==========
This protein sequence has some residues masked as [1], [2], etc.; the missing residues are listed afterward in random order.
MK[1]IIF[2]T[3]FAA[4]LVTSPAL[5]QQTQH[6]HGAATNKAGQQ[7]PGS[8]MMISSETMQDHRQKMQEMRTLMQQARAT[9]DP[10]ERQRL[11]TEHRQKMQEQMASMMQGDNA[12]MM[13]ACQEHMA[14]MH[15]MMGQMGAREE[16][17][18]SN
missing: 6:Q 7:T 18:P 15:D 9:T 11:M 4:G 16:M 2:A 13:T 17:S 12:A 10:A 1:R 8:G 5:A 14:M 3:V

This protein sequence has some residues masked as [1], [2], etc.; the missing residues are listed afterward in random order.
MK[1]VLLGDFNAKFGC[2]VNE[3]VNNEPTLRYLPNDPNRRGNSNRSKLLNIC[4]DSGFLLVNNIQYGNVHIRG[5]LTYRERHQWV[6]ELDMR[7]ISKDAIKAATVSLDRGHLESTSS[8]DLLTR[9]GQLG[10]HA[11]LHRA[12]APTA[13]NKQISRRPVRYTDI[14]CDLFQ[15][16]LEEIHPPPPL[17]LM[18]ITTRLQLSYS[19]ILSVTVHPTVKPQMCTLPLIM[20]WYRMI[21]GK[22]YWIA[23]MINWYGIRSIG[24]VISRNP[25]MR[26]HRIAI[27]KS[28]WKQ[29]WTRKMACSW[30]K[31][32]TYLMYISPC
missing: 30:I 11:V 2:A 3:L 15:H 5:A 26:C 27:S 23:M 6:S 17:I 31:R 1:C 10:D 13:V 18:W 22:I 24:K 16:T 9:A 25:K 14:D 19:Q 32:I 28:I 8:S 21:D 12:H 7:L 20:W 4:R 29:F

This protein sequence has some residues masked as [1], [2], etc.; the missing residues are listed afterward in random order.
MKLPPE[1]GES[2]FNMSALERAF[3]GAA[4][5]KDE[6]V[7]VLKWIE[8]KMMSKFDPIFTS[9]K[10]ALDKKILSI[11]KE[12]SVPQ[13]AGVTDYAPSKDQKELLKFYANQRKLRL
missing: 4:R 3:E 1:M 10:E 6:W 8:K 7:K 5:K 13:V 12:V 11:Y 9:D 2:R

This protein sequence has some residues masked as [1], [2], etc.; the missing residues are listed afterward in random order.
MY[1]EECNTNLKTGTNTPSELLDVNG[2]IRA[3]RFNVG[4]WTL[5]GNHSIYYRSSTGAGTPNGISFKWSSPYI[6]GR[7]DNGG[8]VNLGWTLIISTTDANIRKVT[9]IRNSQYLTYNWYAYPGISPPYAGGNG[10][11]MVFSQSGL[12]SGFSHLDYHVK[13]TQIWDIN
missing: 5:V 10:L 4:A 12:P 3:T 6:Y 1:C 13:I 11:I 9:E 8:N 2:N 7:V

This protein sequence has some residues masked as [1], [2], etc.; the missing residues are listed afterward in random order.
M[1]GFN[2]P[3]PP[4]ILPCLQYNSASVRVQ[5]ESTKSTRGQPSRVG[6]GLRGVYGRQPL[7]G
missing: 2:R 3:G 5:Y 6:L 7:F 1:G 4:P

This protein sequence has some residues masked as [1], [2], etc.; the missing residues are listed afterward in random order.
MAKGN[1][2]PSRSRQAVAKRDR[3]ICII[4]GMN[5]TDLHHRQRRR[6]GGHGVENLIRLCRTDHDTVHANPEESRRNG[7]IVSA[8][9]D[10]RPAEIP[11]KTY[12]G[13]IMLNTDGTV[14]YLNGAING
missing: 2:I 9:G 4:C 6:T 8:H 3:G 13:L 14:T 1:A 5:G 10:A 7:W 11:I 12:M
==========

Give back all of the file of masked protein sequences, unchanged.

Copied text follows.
This protein sequence has some residues masked as [1], [2], etc.; the missing residues are listed afterward in random order.
MK[1]IIF[2]T[3]FAA[4]LVTSPAL[5]QQTQH[6]HGAATNKAGQQ[7]PGS[8]MMISSETMQDHRQKMQEMRTLMQQARAT[9]DP[10]ERQRL[11]TEHRQKMQEQMASMMQGDNA[12]MM[13]ACQEHMA[14]MH[15]MMGQMGAREE[16][17][18]SN
missing: 6:Q 7:T 18:P 15:D 9:T 11:M 4:G 16:M 2:A 13:T 17:S 12:A 10:A 1:R 8:G 5:A 14:M 3:V

This protein sequence has some residues masked as [1], [2], etc.; the missing residues are listed afterward in random order.
MK[1]VLLGDFNAKFGC[2]VNE[3]VNNEPTLRYLPNDPNRRGNSNRSKLLNIC[4]DSGFLLVNNIQYGNVHIRG[5]LTYRERHQWV[6]ELDMR[7]ISKDAIKAATVSLDRGHLESTSS[8]DLLTR[9]GQLG[10]HA[11]LHRA[12]APTA[13]NKQISRRPVRYTDI[14]CDLFQ[15][16]LEEIHPPPPL[17]LM[18]ITTRLQLSYS[19]ILSVTVHPTVKPQMCTLPLIM[20]WYRMI[21]GK[22]YWIA[23]MINWYGIRSIG[24]VISRNP[25]MR[26]HRIAI[27]KS[28]WKQ[29]WTRKMACSW[30]K[31][32]TYLMYISPC
missing: 30:I 11:V 2:A 3:L 15:H 5:A 26:C 27:S 23:M 6:S 17:I 31:R 1:C 10:D 13:V 18:W 22:I 24:K 16:T 9:A 25:K 14:D 19:Q 32:I 28:I 8:S 21:D 12:H 7:L 20:W 4:R 29:F

This protein sequence has some residues masked as [1], [2], etc.; the missing residues are listed afterward in random order.
MKLPPE[1]GES[2]FNMSALERAF[3]GAA[4][5]KDE[6]V[7]VLKWIE[8]KMMSKFDPIFTS[9]K[10]ALDKKILSI[11]KE[12]SVPQ[13]AGVTDYAPSKDQKELLKFYANQRKLRL
missing: 4:R 3:E 1:M 10:E 6:W 8:K 7:K 5:K 13:V 12:V 11:Y 9:D 2:R

This protein sequence has some residues masked as [1], [2], etc.; the missing residues are listed afterward in random order.
MY[1]EECNTNLKTGTNTPSELLDVNG[2]IRA[3]RFNVG[4]WTL[5]GNHSIYYRSSTGAGTPNGISFKWSSPYI[6]GR[7]DNGG[8]VNLGWTLIISTTDANIRKVT[9]IRNSQYLTYNWYAYPGISPPYAGGNG[10][11]MVFSQSGL[12]SGFSHLDYHVK[13]TQIWDIN
missing: 5:V 10:L 4:A 12:P 3:T 6:Y 1:C 13:I 11:I 9:E 8:N 2:N 7:V

This protein sequence has some residues masked as [1], [2], etc.; the missing residues are listed afterward in random order.
M[1]GFN[2]P[3]PP[4]ILPCLQYNSASVRVQ[5]ESTKSTRGQPSRVG[6]GLRGVYGRQPL[7]G
missing: 2:R 3:G 5:Y 6:L 7:F 1:G 4:P

This protein sequence has some residues masked as [1], [2], etc.; the missing residues are listed afterward in random order.
MAKGN[1][2]PSRSRQAVAKRDR[3]ICII[4]GMN[5]TDLHHRQRRR[6]GGHGVENLIRLCRTDHDTVHANPEESRRNG[7]IVSA[8][9]D[10]RPAEIP[11]KTY[12]G[13]IMLNTDGTV[14]YLNGAING
missing: 2:I 9:G 4:C 6:T 8:H 3:G 13:L 14:T 1:A 5:G 10:A 7:W 11:I 12:M